Is your organisation looking to boost retention. Recruitment and retention concerns are at the forefront of a lot of senior management professionals at the moment. The Labour Market Outlook for spring 2022 states that almost three quarters of employers are looking to take on new staff this year. 45% of employers say they have hard-to-fill vacancies.
Added to this, according to a blog by McKinsey & Company, the rate of people leaving their jobs for new roles reached an all time high in the fourth quarter of 2021. A survey from HR news of 1200 workers also found 2 in 5 are considering leaving their current employer.
These combination of factors (and we aren’t even touching on Brexit, post pandemic burnout for some sectors or the percentage of workers looking for remote working!) is creating a perfect storm for employers wanting to maintain or grow their company headcount.
The labour market has never been this tight and employers will want to consider not only how to make their recruitment offer more attractive to a large candidate pool but, perhaps more importantly, how to retain their existing workforce.
Here are 5 tips from Quarsh to consider when looking to improve retention rates at your business.
Review the culture by conducting employee surveys and having conversations with staff members who can be considered ‘ideal’ fit into your desired culture to gain ideas and insights. Then collate the gathered information to identify the current culture and compare it to the desired culture. Use gap analysis to plan how to get from existing to desired if it is not where you would like it to be.
A surprising number of businesses do not provide formal management training to individuals who are promoted into the role. Being great at a specific role does not automatically mean a person will be a great manager. It requires a completely different skill set and one which can, and should, be taught. All managers should be trained using the same approaches and tools in order to ensure company wide culture is consistent. This should be supplemented with individual mentoring to address specific weaknesses.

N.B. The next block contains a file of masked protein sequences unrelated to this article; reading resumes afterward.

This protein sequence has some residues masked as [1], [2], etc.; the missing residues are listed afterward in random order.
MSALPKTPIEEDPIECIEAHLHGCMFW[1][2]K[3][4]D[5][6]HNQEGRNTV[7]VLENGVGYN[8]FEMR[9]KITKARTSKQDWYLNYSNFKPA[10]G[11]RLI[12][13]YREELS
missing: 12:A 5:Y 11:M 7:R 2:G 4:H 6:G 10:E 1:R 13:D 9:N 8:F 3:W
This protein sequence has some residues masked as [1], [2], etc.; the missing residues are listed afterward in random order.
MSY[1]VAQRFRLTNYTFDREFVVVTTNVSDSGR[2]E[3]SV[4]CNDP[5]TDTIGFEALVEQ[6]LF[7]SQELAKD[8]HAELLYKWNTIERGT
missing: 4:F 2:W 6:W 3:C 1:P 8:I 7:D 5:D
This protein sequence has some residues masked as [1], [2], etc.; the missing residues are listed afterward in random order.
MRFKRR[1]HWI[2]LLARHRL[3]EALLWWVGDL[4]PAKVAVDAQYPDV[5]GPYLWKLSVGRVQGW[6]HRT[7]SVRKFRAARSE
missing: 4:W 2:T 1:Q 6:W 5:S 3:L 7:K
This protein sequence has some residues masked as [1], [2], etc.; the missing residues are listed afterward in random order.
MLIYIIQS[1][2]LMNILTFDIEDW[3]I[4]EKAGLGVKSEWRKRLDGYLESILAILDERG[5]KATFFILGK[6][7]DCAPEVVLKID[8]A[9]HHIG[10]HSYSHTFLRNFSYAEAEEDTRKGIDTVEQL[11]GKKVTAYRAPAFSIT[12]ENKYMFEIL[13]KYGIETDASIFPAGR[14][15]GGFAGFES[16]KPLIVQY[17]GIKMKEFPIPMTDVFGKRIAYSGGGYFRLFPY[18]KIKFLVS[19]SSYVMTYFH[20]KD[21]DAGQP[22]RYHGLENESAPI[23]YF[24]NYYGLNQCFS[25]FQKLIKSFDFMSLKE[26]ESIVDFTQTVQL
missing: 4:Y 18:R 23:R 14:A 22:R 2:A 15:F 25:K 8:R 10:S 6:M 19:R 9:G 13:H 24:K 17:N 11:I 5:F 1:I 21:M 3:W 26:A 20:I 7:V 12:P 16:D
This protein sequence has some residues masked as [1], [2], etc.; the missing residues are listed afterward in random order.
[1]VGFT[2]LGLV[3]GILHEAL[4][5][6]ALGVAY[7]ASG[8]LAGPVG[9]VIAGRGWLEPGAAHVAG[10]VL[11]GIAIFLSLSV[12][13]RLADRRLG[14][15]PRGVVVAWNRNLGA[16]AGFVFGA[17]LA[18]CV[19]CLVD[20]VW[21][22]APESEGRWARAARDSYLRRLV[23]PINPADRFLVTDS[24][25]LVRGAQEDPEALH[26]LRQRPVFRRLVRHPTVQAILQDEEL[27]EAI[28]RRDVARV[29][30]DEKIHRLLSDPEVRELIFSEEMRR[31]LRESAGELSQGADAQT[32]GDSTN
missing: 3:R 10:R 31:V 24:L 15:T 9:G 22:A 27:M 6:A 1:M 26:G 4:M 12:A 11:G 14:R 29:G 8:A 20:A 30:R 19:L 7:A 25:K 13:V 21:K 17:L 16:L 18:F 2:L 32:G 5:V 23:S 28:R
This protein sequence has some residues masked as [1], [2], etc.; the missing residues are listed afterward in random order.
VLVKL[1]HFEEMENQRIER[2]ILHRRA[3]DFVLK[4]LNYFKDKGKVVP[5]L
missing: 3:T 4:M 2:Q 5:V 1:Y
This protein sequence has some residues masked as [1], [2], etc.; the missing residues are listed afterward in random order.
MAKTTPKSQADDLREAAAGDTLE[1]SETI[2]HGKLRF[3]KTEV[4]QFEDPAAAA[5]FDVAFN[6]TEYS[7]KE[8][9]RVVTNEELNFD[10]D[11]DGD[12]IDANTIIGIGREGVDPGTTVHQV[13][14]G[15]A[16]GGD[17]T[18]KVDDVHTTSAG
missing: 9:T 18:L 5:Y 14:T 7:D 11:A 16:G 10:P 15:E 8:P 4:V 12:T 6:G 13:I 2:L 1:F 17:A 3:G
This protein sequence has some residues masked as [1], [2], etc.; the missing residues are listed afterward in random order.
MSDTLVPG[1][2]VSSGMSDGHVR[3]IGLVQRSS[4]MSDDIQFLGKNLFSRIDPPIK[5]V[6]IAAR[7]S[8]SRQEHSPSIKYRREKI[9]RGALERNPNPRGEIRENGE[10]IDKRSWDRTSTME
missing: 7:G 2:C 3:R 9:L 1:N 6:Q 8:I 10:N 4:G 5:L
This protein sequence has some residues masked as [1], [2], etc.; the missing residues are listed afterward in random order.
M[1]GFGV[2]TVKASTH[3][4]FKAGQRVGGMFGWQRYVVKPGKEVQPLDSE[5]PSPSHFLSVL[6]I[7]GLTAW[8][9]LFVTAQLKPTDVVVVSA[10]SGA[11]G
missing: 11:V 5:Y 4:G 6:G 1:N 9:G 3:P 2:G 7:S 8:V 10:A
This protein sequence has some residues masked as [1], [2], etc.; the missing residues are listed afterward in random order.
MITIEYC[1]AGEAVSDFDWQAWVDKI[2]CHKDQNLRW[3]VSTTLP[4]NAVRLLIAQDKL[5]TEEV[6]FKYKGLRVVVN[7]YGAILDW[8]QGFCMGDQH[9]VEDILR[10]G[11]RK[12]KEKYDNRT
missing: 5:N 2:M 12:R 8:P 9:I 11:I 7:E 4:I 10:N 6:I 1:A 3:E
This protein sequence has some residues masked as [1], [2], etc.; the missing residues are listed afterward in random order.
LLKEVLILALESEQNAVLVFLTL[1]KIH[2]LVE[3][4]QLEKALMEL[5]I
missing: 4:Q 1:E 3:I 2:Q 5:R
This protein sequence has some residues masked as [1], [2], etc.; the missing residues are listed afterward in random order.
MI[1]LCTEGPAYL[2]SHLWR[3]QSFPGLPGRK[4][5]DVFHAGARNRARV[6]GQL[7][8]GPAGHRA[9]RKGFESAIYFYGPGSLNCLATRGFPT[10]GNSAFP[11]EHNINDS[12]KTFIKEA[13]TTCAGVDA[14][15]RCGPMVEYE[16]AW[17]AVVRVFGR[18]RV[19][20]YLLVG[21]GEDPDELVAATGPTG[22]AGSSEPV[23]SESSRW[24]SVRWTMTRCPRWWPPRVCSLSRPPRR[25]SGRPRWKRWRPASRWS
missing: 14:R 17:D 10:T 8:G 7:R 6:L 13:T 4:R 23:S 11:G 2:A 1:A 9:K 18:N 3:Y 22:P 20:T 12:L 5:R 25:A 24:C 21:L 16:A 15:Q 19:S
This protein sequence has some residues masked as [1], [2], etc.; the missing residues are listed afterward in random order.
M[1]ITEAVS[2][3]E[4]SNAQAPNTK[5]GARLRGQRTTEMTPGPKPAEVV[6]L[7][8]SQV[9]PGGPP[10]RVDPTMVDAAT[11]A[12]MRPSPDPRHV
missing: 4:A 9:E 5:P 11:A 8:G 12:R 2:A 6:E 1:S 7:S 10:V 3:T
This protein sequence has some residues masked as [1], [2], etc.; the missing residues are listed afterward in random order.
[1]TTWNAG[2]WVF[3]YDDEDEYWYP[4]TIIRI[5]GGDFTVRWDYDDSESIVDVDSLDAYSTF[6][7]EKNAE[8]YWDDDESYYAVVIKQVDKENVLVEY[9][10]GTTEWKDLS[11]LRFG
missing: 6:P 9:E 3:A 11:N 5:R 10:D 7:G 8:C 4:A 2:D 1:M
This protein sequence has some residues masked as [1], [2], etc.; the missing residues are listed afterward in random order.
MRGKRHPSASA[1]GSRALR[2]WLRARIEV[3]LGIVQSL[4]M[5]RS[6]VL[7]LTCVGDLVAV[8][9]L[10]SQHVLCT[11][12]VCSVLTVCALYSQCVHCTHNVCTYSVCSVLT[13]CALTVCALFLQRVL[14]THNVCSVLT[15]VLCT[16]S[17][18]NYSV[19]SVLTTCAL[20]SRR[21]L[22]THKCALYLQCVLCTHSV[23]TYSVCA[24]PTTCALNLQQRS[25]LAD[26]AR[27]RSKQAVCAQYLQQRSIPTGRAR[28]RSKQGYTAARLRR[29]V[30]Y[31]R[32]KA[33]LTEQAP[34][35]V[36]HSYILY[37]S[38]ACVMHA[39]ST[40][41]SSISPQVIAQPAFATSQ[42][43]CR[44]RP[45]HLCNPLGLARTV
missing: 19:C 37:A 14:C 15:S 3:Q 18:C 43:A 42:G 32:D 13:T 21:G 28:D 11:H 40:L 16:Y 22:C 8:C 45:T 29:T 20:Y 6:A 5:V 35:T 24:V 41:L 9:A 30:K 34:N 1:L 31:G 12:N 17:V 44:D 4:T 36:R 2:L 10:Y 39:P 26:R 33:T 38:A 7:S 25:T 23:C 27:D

Conduct an employee engagement survey to discover motivating and demotivating factors. Design a strategy to make the most of aspects of the business employees find motivating and minimise or remove demotivators. Train managers and other key staff in motivational techniques to continue boosting levels.
According to Deloitte’s global survey of 2022 the top reason respondents chose to work for a company was good work life balance. The second highest priority was learning and development opportunities. Make sure you haven’t promised training and career development to new starters which you then don’t deliver as the day to day job requirements take over. Implement individual short, medium and long term development goals for all employees. Create training programmes for established career routes and training material for other paths.
Deloitte’s survey highlights that Gen Zs are regularly stressed or anxious, nearly half say they feel stressed almost all, or all of the time. Nearly half of both Gen Zs and Millennials feel burned out due to their work environments. Nearly half of both groups say people have recently left their organisation due to workload pressure. Employee wellbeing has a huge impact on retention levels and productivity of your workforce. Implement wellbeing policies and awareness, appoint wellbeing champions and ensure mental health support is well signposted across the entire business.
If you would like any more information on how to boost retention levels at your organisation get in touch, we would be happy to help.